Artificial Intelligence & Machine Learning , Government , Industry Specific

White House Official Warns of AI Risks in 2024 Elections

No 'Magic Solution' to Prevent Malicious Use of AI in Elections, OSTP Chief Says
White House Official Warns of AI Risks in 2024 Elections
Arati Prabhakar, director of the White House's Office of Science and Technology Policy, speaking at the World Economic Forum on Tuesday

There's no "magic solution" to fully prevent the potentially harmful impact of artificial intelligence on the 2024 elections in the United States and around the world, a White House official warned at the 2024 World Economic Forum.

See Also: Safeguarding Election Integrity in the Digital Age

Arati Prabhakar, director of the White House's Office of Science and Technology Policy, described generative AI as a "deeply human" technology with significant risks due to its potential to "dramatically accelerate and amplify the erosion of information integrity."

"This issue of the role of AI in our democracies is one where civil society plays a particularly important role," Prabhakar said during a World Economic Forum event hosted by Axios in Davos, Switzerland.

Her comments come as ChatGPT maker OpenAI announced new steps the company is taking to deter the malicious use of its models in the 2024 U.S. election, amid growing concerns about the potential impact of AI-generated election misinformation (see: OpenAI Combats Election Misinformation Amid Growing Concerns).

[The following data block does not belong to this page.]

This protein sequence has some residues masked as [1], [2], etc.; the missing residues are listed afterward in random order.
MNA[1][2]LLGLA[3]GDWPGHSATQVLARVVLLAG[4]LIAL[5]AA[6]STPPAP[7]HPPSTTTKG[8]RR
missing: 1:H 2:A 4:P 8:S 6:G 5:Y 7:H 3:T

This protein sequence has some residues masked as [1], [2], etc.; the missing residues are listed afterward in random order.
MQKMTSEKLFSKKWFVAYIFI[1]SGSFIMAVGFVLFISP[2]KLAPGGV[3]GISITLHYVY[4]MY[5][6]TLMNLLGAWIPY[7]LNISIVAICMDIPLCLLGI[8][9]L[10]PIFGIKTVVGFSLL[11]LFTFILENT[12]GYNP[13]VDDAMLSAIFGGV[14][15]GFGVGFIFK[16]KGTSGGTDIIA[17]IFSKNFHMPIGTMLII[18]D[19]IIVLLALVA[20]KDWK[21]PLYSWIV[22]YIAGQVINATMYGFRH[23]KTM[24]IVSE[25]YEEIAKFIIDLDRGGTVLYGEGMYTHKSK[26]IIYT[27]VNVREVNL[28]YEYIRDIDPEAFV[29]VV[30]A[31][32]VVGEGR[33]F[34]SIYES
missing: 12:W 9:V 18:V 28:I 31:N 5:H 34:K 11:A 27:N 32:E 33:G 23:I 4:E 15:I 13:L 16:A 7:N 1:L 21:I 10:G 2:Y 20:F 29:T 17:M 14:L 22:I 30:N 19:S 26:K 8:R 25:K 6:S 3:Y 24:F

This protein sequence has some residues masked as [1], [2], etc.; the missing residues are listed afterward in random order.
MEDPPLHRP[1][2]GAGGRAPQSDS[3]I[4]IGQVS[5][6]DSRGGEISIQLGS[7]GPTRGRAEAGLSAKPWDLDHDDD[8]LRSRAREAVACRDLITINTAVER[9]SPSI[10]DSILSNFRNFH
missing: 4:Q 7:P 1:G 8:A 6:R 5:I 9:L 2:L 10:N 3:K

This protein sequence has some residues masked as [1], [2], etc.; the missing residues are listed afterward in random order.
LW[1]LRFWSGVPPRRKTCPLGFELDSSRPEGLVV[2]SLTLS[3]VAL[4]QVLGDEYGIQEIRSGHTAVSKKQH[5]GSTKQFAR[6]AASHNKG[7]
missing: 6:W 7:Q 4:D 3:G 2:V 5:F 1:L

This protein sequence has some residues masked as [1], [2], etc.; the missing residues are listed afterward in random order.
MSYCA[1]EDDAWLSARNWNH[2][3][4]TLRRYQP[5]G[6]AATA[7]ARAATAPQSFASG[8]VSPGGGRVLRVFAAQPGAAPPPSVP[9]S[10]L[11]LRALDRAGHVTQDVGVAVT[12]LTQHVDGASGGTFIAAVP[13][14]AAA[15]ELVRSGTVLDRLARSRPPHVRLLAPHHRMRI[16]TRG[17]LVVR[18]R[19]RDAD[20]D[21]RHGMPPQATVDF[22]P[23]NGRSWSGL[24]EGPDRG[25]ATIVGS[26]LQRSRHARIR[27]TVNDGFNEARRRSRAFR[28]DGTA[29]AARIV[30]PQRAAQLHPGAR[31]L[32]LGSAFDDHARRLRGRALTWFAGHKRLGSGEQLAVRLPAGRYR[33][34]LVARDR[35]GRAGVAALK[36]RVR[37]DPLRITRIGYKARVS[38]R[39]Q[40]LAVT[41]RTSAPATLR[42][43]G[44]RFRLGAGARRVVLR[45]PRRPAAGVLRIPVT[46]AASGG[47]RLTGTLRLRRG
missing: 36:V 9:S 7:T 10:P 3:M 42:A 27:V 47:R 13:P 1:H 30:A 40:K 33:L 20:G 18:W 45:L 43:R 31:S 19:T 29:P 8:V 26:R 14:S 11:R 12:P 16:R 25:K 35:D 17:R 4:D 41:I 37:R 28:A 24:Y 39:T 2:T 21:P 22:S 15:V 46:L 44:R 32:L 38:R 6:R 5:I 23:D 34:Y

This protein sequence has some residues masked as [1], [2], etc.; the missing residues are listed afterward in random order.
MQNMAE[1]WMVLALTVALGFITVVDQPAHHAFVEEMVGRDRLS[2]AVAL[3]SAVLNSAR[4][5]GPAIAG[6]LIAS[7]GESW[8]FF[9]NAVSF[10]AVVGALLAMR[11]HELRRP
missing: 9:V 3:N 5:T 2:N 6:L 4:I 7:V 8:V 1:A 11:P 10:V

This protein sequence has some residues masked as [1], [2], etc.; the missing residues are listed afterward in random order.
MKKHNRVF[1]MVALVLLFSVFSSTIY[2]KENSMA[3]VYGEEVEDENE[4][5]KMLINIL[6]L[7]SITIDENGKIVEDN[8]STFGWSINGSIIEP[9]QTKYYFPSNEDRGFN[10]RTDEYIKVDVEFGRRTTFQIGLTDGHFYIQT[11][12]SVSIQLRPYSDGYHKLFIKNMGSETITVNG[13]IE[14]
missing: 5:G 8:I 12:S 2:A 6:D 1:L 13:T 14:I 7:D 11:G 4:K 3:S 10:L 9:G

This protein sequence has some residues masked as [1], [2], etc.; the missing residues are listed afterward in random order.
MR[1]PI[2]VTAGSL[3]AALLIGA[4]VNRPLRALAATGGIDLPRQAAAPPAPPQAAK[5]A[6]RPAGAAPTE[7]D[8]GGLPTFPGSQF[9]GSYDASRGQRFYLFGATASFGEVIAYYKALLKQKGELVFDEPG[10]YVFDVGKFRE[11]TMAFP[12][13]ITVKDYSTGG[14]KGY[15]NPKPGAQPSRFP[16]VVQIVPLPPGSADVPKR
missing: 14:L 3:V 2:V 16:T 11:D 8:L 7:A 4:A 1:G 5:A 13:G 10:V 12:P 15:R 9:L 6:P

The company said in a Monday blog post that it would direct users to the Can I Vote website when asked certain questions about voting in the 2024 election while experimenting with new tools to "empower voters to assess an image with trust and confidence in how it was made."

Prabhakar said the departments of Justice and Homeland Security and the U.S. intelligence community have worked in close collaboration with state and local partners in recent months to ensure the integrity of election systems nationwide and added that the White House has taken additional steps to combat the malicious use of AI systems domestically and abroad.

"One of the areas of focus in President Biden's executive order recently was specifically focus on fraud and deception," Prabhakar said about the president's executive order on AI and noted how the order tasks the Department of Commerce with developing guidance for labeling AI-generated content (see: White House Issues Sweeping Executive Order to Secure AI).

"One of the most important things is for citizens to be able to know, when they see information, to know that it is authentically from their governments," she said. "We'll play that active role."

About the Author

Chris Riotta

Chris Riotta

Managing Editor, GovInfoSecurity

Riotta is a journalist based in Washington, D.C. He earned his master's degree from the Columbia University Graduate School of Journalism, where he served as 2021 class president. His reporting has appeared in NBC News, Nextgov/FCW, Newsweek Magazine, The Independent and more.

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